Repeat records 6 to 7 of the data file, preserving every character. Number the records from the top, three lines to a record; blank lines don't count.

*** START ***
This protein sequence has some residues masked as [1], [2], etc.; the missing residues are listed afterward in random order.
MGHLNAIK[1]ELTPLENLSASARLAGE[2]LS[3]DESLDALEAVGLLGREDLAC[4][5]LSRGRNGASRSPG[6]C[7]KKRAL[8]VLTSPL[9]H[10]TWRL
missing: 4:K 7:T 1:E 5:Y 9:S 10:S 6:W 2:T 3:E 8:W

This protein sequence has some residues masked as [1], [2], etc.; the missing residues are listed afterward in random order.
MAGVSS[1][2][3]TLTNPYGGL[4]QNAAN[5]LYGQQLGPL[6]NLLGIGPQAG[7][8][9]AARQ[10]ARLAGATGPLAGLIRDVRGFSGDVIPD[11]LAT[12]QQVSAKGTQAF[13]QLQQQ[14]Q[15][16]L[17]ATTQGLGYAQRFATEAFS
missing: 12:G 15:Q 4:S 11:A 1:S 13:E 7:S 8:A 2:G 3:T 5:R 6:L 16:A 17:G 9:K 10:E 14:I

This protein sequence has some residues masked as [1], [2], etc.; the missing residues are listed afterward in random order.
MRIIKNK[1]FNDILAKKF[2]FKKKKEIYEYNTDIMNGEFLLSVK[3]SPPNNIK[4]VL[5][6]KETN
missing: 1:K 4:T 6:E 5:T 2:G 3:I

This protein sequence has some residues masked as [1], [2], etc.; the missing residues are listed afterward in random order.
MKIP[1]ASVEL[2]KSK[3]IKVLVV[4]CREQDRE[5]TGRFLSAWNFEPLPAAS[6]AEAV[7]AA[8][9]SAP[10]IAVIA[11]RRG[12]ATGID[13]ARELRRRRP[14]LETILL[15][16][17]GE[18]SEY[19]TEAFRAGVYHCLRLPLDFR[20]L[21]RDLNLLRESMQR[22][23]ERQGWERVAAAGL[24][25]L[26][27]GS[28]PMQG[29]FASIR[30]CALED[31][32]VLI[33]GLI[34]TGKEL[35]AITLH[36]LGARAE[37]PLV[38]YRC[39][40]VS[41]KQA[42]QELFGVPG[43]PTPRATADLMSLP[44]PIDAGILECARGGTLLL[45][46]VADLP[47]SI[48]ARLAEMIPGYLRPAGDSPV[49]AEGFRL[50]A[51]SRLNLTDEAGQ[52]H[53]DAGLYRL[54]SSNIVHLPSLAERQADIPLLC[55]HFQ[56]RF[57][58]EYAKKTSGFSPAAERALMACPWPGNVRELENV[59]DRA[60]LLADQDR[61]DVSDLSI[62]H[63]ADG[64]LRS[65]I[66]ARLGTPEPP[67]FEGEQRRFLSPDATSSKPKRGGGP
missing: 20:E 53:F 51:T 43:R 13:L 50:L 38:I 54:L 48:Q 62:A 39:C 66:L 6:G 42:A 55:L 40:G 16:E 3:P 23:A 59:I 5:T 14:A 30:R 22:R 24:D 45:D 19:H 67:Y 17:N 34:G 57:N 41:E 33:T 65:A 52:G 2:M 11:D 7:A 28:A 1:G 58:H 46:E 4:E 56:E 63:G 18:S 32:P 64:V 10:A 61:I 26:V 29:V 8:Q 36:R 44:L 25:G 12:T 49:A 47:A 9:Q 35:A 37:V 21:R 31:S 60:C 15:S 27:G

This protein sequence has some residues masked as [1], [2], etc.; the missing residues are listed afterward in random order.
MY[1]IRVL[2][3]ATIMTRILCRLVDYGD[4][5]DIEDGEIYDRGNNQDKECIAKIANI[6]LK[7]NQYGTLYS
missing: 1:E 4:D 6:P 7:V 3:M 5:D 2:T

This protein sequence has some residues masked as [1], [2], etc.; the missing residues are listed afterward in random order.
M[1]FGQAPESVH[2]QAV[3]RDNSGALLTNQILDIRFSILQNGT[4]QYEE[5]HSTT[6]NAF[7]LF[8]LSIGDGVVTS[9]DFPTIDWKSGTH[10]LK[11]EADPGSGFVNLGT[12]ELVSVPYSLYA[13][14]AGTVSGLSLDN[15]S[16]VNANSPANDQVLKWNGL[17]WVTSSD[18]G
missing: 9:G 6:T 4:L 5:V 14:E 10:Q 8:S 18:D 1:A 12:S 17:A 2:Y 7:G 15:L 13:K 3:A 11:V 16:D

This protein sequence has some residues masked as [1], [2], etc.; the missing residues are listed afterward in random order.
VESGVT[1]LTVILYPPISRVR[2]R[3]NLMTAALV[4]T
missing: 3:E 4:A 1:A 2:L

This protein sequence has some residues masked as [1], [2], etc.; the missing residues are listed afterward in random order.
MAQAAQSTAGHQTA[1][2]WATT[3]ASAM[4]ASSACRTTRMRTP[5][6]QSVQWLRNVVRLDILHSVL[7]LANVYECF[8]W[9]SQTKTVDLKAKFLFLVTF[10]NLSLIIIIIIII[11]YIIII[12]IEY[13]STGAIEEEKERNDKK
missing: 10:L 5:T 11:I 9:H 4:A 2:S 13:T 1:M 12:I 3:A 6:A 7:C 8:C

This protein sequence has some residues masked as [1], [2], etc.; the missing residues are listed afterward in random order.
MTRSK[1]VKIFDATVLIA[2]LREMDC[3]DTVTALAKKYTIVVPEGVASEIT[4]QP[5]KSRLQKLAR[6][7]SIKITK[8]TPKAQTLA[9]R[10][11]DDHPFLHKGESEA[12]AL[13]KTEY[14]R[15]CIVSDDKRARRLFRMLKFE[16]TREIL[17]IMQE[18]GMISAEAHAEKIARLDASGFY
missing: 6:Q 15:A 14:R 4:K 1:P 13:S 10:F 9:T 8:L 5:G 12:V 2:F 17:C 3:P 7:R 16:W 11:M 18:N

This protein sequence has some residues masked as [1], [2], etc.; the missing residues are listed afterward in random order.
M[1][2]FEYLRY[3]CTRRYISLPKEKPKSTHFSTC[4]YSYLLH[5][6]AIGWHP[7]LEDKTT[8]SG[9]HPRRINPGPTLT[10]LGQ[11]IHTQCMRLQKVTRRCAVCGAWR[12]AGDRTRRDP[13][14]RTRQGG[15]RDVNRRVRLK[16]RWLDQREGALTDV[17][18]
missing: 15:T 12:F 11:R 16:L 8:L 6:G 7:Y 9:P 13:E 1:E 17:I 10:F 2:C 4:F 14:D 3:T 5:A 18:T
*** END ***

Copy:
This protein sequence has some residues masked as [1], [2], etc.; the missing residues are listed afterward in random order.
M[1]FGQAPESVH[2]QAV[3]RDNSGALLTNQILDIRFSILQNGT[4]QYEE[5]HSTT[6]NAF[7]LF[8]LSIGDGVVTS[9]DFPTIDWKSGTH[10]LK[11]EADPGSGFVNLGT[12]ELVSVPYSLYA[13][14]AGTVSGLSLDN[15]S[16]VNANSPANDQVLKWNGL[17]WVTSSD[18]G
missing: 9:G 6:T 4:L 5:V 14:E 10:Q 8:S 18:D 1:A 12:S 17:A 2:Y 7:G 15:L 13:K 3:A 11:V 16:D

This protein sequence has some residues masked as [1], [2], etc.; the missing residues are listed afterward in random order.
VESGVT[1]LTVILYPPISRVR[2]R[3]NLMTAALV[4]T
missing: 3:E 4:A 1:A 2:L